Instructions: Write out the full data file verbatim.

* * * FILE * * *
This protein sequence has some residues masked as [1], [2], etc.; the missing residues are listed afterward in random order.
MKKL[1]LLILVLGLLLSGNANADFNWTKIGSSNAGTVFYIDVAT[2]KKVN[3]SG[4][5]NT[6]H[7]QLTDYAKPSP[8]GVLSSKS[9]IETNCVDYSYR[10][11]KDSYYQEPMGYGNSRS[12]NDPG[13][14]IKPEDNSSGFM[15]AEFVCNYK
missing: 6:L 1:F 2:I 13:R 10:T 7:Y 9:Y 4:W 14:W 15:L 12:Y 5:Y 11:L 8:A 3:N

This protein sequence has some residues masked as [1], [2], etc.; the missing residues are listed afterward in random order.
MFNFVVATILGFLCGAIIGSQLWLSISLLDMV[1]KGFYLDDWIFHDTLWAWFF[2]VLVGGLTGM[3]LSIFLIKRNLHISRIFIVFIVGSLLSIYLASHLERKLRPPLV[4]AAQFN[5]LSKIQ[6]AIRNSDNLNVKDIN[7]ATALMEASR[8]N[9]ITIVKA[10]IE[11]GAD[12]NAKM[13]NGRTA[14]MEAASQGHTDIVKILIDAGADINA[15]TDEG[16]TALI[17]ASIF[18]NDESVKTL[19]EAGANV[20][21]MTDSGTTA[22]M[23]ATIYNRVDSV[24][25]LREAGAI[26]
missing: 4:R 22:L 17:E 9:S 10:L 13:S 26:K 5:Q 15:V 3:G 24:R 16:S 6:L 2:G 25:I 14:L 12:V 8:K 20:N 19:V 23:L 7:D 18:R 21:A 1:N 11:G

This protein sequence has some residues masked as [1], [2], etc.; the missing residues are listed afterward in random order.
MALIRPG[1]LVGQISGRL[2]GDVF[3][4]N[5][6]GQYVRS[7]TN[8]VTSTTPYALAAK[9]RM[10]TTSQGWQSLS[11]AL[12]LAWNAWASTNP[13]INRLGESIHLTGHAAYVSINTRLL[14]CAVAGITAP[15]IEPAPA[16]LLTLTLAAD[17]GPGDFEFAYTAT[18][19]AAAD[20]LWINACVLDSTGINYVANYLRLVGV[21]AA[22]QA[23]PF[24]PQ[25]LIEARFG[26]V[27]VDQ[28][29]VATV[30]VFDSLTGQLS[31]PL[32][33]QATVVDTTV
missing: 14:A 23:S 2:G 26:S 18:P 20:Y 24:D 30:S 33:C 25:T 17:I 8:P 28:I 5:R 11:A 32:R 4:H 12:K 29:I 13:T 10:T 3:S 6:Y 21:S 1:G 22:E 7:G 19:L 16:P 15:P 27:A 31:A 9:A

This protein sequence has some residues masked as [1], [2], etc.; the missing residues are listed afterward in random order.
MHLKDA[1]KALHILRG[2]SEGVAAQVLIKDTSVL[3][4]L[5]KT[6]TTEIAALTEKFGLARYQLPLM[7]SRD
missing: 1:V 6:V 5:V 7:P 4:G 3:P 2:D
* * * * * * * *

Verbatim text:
This protein sequence has some residues masked as [1], [2], etc.; the missing residues are listed afterward in random order.
MKKL[1]LLILVLGLLLSGNANADFNWTKIGSSNAGTVFYIDVAT[2]KKVN[3]SG[4][5]NT[6]H[7]QLTDYAKPSP[8]GVLSSKS[9]IETNCVDYSYR[10][11]KDSYYQEPMGYGNSRS[12]NDPG[13][14]IKPEDNSSGFM[15]AEFVCNYK
missing: 6:L 1:F 2:I 13:R 10:T 7:Y 9:Y 4:W 14:W 15:L 12:Y 5:Y 11:L 8:A 3:N

This protein sequence has some residues masked as [1], [2], etc.; the missing residues are listed afterward in random order.
MFNFVVATILGFLCGAIIGSQLWLSISLLDMV[1]KGFYLDDWIFHDTLWAWFF[2]VLVGGLTGM[3]LSIFLIKRNLHISRIFIVFIVGSLLSIYLASHLERKLRPPLV[4]AAQFN[5]LSKIQ[6]AIRNSDNLNVKDIN[7]ATALMEASR[8]N[9]ITIVKA[10]IE[11]GAD[12]NAKM[13]NGRTA[14]MEAASQGHTDIVKILIDAGADINA[15]TDEG[16]TALI[17]ASIF[18]NDESVKTL[19]EAGANV[20][21]MTDSGTTA[22]M[23]ATIYNRVDSV[24][25]LREAGAI[26]
missing: 4:R 22:L 17:E 9:S 10:L 13:S 26:K 5:Q 15:V 3:G 24:R 16:S 6:L 2:G 25:I 14:L 12:V 8:K 20:N 19:V 23:L 7:D 18:R 21:A 1:N 11:G

This protein sequence has some residues masked as [1], [2], etc.; the missing residues are listed afterward in random order.
MALIRPG[1]LVGQISGRL[2]GDVF[3][4]N[5][6]GQYVRS[7]TN[8]VTSTTPYALAAK[9]RM[10]TTSQGWQSLS[11]AL[12]LAWNAWASTNP[13]INRLGESIHLTGHAAYVSINTRLL[14]CAVAGITAP[15]IEPAPA[16]LLTLTLAAD[17]GPGDFEFAYTAT[18][19]AAAD[20]LWINACVLDSTGINYVANYLRLVGV[21]AA[22]QA[23]PF[24]PQ[25]LIEARFG[26]V[27]VDQ[28][29]VATV[30]VFDSLTGQLS[31]PL[32][33]QATVVDTTV
missing: 14:A 23:S 2:G 26:S 18:P 20:Y 24:D 30:S 33:C 25:T 17:I 8:P 28:I 5:R 11:A 32:R 4:H 12:K 29:I 13:T 10:T 3:S 6:Y 21:S 1:G 22:E 7:G 19:L 16:P 15:P 27:A 31:A 9:A

This protein sequence has some residues masked as [1], [2], etc.; the missing residues are listed afterward in random order.
MHLKDA[1]KALHILRG[2]SEGVAAQVLIKDTSVL[3][4]L[5]KT[6]TTEIAALTEKFGLARYQLPLM[7]SRD
missing: 1:V 6:V 5:V 7:P 4:G 3:P 2:D